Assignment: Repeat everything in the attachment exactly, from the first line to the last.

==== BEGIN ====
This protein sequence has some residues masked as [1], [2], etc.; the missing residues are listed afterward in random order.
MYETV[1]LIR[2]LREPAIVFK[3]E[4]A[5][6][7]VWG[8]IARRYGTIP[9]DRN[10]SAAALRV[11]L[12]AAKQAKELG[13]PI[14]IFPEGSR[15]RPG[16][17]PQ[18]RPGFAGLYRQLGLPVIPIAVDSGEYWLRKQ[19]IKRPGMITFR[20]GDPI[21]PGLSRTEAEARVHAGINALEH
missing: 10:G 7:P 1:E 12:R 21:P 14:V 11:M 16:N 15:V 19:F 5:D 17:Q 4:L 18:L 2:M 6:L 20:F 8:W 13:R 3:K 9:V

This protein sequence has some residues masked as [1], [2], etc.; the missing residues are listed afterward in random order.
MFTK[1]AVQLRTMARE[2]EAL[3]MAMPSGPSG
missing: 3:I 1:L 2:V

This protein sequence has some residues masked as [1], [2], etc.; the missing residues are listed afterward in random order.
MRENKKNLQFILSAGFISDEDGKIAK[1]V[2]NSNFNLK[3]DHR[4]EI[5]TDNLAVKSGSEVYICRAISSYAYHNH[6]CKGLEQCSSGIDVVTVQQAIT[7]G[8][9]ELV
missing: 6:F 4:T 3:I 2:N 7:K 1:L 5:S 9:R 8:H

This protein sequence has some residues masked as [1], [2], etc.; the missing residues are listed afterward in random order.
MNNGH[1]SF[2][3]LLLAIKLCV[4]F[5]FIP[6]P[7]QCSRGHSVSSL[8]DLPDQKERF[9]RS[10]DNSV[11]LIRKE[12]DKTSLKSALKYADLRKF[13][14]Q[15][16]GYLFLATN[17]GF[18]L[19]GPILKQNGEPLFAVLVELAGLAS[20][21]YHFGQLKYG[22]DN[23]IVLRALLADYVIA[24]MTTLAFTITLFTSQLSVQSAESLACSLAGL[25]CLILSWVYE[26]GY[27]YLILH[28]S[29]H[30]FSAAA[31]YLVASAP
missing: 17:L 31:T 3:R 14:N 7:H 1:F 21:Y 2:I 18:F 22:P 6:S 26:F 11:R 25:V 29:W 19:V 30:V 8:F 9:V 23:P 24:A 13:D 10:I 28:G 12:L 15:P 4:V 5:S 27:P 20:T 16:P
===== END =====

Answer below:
This protein sequence has some residues masked as [1], [2], etc.; the missing residues are listed afterward in random order.
MYETV[1]LIR[2]LREPAIVFK[3]E[4]A[5][6][7]VWG[8]IARRYGTIP[9]DRN[10]SAAALRV[11]L[12]AAKQAKELG[13]PI[14]IFPEGSR[15]RPG[16][17]PQ[18]RPGFAGLYRQLGLPVIPIAVDSGEYWLRKQ[19]IKRPGMITFR[20]GDPI[21]PGLSRTEAEARVHAGINALEH
missing: 10:G 7:P 1:E 12:R 21:P 14:V 11:M 16:N 15:V 19:F 5:D 17:Q 4:L 18:L 2:M 6:L 20:F 8:W 13:R 3:K 9:V

This protein sequence has some residues masked as [1], [2], etc.; the missing residues are listed afterward in random order.
MFTK[1]AVQLRTMARE[2]EAL[3]MAMPSGPSG
missing: 3:I 1:L 2:V

This protein sequence has some residues masked as [1], [2], etc.; the missing residues are listed afterward in random order.
MRENKKNLQFILSAGFISDEDGKIAK[1]V[2]NSNFNLK[3]DHR[4]EI[5]TDNLAVKSGSEVYICRAISSYAYHNH[6]CKGLEQCSSGIDVVTVQQAIT[7]G[8][9]ELV
missing: 6:F 4:T 3:I 2:N 7:K 1:L 5:S 9:R 8:H

This protein sequence has some residues masked as [1], [2], etc.; the missing residues are listed afterward in random order.
MNNGH[1]SF[2][3]LLLAIKLCV[4]F[5]FIP[6]P[7]QCSRGHSVSSL[8]DLPDQKERF[9]RS[10]DNSV[11]LIRKE[12]DKTSLKSALKYADLRKF[13][14]Q[15][16]GYLFLATN[17]GF[18]L[19]GPILKQNGEPLFAVLVELAGLAS[20][21]YHFGQLKYG[22]DN[23]IVLRALLADYVIA[24]MTTLAFTITLFTSQLSVQSAESLACSLAGL[25]CLILSWVYE[26]GY[27]YLILH[28]S[29]H[30]FSAAA[31]YLVASAP
missing: 17:L 31:T 3:R 14:N 7:H 1:F 21:Y 2:I 18:F 22:P 6:S 26:F 11:R 25:V 29:W 19:V 30:V 8:F 9:V 23:P 24:A 13:D 10:I 28:G 12:L 15:P 4:V 5:S 27:P 20:T 16:P